Let Them Pay Taxes!
The Springfield News-Leader reported today on the task force created to address the pension deficit in Springfield. The pension plan for the police and fire fighters has a $200 million deficit that is expected to grow by $20–50 million by next year. The task force recognizes that it “had promised benefits it could not afford.” The only solution to this debt currently under consideration by the task force is an additional sales tax between 1/4 and 1 cent.
The article mentions that “the group previously has united behind proposals to restructure the pension fund board and move new police and fire employees to the state LAGERS retirement system.” The pension plan needs to be restructured, but this might not be the best method for doing so. The Show-Me Institute’s executive vice president, Joseph Haslag, has written about the issue recently, offering his idea for a comprehensive means of eradicating the problem, by restructuring the defined-benefit plan over time into a defined-contribution plan. This would create a system of portable benefits that lacks the budgetary pitfalls Springfield currently faces. Instead, the task force is trying to patch up the immediate budget deficit without really addressing the flaws of the program that led to the city’s problematic situation in the first place.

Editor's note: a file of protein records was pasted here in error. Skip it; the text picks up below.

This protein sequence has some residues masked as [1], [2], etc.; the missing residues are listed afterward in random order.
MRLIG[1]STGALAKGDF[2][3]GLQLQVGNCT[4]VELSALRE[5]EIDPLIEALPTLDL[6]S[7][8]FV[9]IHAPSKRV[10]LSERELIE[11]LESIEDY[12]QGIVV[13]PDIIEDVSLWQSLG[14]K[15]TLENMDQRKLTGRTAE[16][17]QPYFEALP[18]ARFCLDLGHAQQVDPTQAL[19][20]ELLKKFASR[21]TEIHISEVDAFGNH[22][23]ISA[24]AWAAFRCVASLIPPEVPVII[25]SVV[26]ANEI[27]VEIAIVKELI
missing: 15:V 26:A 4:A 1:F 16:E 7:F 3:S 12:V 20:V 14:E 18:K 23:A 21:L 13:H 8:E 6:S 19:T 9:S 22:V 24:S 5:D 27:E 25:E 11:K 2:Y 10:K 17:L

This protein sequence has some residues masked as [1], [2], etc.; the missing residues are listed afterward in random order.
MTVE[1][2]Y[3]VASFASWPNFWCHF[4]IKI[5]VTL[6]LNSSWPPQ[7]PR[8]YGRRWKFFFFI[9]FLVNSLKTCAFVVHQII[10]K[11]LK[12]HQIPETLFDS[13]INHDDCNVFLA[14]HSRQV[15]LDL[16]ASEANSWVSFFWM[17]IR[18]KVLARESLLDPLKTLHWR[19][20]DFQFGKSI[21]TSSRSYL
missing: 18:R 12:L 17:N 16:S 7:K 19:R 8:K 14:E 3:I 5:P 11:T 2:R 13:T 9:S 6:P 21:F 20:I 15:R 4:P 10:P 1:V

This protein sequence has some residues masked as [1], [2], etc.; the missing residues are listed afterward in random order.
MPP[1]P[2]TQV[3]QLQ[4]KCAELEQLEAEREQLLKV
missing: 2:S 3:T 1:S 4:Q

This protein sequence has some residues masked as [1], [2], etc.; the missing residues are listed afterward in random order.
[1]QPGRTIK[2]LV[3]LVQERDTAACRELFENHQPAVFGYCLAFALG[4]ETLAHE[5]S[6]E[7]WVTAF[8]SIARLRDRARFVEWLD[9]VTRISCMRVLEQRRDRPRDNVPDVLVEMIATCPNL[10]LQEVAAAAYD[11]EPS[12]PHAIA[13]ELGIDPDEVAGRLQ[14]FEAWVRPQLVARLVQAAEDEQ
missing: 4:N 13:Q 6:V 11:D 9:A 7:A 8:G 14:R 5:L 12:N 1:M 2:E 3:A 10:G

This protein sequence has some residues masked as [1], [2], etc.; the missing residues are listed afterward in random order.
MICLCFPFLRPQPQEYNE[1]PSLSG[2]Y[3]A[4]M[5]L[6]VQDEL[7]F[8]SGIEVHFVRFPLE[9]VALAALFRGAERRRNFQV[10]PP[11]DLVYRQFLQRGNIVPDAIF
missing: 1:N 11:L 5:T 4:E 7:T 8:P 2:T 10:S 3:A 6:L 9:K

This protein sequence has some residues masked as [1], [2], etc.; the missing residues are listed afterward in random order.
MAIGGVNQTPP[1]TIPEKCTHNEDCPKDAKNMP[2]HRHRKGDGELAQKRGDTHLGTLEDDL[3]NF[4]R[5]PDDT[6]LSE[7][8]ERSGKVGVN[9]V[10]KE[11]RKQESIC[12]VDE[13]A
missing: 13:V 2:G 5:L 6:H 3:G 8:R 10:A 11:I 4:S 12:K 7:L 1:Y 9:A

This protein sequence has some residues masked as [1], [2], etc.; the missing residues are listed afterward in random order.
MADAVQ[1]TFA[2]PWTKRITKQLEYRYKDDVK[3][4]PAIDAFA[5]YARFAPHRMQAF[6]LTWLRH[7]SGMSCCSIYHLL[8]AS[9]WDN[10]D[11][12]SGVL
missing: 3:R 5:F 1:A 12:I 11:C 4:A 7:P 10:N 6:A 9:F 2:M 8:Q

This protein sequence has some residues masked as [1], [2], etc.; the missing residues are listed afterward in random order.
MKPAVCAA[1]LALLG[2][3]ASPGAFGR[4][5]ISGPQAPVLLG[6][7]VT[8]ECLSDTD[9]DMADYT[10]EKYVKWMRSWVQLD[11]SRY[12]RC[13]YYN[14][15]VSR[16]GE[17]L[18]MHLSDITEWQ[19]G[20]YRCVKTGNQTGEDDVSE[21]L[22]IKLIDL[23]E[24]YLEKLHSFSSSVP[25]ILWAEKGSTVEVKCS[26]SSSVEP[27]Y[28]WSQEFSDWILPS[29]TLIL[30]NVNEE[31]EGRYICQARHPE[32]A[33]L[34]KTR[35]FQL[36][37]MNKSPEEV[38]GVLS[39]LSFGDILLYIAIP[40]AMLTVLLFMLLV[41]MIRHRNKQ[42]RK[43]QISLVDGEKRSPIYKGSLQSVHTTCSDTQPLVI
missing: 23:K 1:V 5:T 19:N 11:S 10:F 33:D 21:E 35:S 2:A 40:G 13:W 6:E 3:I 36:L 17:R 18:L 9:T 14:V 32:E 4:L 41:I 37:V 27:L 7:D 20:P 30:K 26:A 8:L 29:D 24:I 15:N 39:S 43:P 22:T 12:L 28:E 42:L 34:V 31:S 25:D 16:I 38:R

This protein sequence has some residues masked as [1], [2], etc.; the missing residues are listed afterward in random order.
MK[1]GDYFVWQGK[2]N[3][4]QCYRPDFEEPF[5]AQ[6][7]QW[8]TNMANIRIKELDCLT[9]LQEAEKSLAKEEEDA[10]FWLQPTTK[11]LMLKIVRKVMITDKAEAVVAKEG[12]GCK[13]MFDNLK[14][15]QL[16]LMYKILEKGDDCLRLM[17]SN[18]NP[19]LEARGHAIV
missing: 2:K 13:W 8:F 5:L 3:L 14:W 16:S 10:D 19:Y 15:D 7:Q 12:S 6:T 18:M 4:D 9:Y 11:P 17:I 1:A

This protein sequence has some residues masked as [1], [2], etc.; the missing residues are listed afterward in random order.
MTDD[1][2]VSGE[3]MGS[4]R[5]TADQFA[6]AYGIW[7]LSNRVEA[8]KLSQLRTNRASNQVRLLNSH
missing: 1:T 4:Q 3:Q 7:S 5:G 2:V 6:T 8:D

The public already rejected a ballot measure in February that proposed adding a 1-cent sales tax for this same purpose. Instituting such a tax now would contravene the public’s expressed wishes. Although the article reports that a 6/8 or 7/8 cent sales taxes increase “might be more palatable” to some, even these increases would be unwise during the current economic downturn. The most viable solutions for Springfield’s task force don’t require taxpayers to bail them out.